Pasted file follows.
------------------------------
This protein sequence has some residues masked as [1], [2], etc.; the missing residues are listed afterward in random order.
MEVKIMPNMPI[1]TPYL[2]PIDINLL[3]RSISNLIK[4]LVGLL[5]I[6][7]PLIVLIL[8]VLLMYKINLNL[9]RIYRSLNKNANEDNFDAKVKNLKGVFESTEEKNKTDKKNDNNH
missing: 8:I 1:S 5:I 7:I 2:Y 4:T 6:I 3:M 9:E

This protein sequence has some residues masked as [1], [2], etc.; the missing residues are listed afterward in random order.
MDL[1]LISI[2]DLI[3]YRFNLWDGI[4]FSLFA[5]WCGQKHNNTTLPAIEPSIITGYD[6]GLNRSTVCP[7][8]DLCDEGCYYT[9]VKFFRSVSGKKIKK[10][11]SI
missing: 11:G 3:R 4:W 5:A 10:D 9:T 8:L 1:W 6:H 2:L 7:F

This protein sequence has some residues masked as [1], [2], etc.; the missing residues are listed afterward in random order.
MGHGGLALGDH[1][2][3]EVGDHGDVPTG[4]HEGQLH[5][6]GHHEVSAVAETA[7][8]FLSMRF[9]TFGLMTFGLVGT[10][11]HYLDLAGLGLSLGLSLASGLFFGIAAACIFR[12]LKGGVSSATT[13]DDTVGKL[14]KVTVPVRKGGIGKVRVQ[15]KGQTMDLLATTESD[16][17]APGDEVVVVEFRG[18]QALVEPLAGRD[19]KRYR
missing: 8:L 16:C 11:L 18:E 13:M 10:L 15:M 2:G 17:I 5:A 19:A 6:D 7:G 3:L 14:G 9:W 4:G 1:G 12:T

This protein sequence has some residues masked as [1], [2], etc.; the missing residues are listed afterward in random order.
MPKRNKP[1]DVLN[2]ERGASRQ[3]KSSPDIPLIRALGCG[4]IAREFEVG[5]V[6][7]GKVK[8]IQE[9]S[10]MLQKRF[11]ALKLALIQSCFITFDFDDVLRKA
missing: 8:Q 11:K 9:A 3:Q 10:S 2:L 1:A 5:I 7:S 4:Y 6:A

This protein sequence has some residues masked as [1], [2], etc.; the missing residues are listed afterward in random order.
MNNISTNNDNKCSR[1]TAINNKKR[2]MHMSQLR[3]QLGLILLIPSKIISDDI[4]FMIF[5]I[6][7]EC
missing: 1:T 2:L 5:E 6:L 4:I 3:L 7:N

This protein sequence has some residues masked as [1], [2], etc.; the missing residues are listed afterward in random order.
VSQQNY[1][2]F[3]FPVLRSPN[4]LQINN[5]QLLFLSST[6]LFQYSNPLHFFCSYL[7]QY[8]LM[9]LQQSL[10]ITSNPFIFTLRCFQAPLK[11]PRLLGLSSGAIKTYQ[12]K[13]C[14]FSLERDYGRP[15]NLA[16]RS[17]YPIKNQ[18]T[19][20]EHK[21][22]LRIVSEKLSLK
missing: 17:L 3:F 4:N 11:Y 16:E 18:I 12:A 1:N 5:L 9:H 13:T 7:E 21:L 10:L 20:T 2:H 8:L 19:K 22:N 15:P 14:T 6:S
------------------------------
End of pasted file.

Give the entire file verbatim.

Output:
This protein sequence has some residues masked as [1], [2], etc.; the missing residues are listed afterward in random order.
MEVKIMPNMPI[1]TPYL[2]PIDINLL[3]RSISNLIK[4]LVGLL[5]I[6][7]PLIVLIL[8]VLLMYKINLNL[9]RIYRSLNKNANEDNFDAKVKNLKGVFESTEEKNKTDKKNDNNH
missing: 8:I 1:S 5:I 7:I 2:Y 4:T 6:I 3:M 9:E

This protein sequence has some residues masked as [1], [2], etc.; the missing residues are listed afterward in random order.
MDL[1]LISI[2]DLI[3]YRFNLWDGI[4]FSLFA[5]WCGQKHNNTTLPAIEPSIITGYD[6]GLNRSTVCP[7][8]DLCDEGCYYT[9]VKFFRSVSGKKIKK[10][11]SI
missing: 11:G 3:R 4:W 5:A 10:D 9:T 8:L 1:W 6:H 2:L 7:F

This protein sequence has some residues masked as [1], [2], etc.; the missing residues are listed afterward in random order.
MGHGGLALGDH[1][2][3]EVGDHGDVPTG[4]HEGQLH[5][6]GHHEVSAVAETA[7][8]FLSMRF[9]TFGLMTFGLVGT[10][11]HYLDLAGLGLSLGLSLASGLFFGIAAACIFR[12]LKGGVSSATT[13]DDTVGKL[14]KVTVPVRKGGIGKVRVQ[15]KGQTMDLLATTESD[16][17]APGDEVVVVEFRG[18]QALVEPLAGRD[19]KRYR
missing: 8:L 16:C 11:L 18:E 13:M 10:L 15:M 2:G 17:I 5:A 19:A 6:D 7:G 3:L 14:G 9:W 4:G 1:G 12:T

This protein sequence has some residues masked as [1], [2], etc.; the missing residues are listed afterward in random order.
MPKRNKP[1]DVLN[2]ERGASRQ[3]KSSPDIPLIRALGCG[4]IAREFEVG[5]V[6][7]GKVK[8]IQE[9]S[10]MLQKRF[11]ALKLALIQSCFITFDFDDVLRKA
missing: 8:Q 11:K 9:A 3:Q 10:S 2:L 1:A 5:I 7:S 4:Y 6:A

This protein sequence has some residues masked as [1], [2], etc.; the missing residues are listed afterward in random order.
MNNISTNNDNKCSR[1]TAINNKKR[2]MHMSQLR[3]QLGLILLIPSKIISDDI[4]FMIF[5]I[6][7]EC
missing: 1:T 2:L 5:E 6:L 4:I 3:L 7:N

This protein sequence has some residues masked as [1], [2], etc.; the missing residues are listed afterward in random order.
VSQQNY[1][2]F[3]FPVLRSPN[4]LQINN[5]QLLFLSST[6]LFQYSNPLHFFCSYL[7]QY[8]LM[9]LQQSL[10]ITSNPFIFTLRCFQAPLK[11]PRLLGLSSGAIKTYQ[12]K[13]C[14]FSLERDYGRP[15]NLA[16]RS[17]YPIKNQ[18]T[19][20]EHK[21][22]LRIVSEKLSLK
missing: 17:L 3:F 4:N 11:Y 16:E 18:I 12:A 1:N 5:L 9:H 13:T 7:E 21:L 10:L 20:T 2:H 8:L 19:K 22:N 15:P 14:T 6:S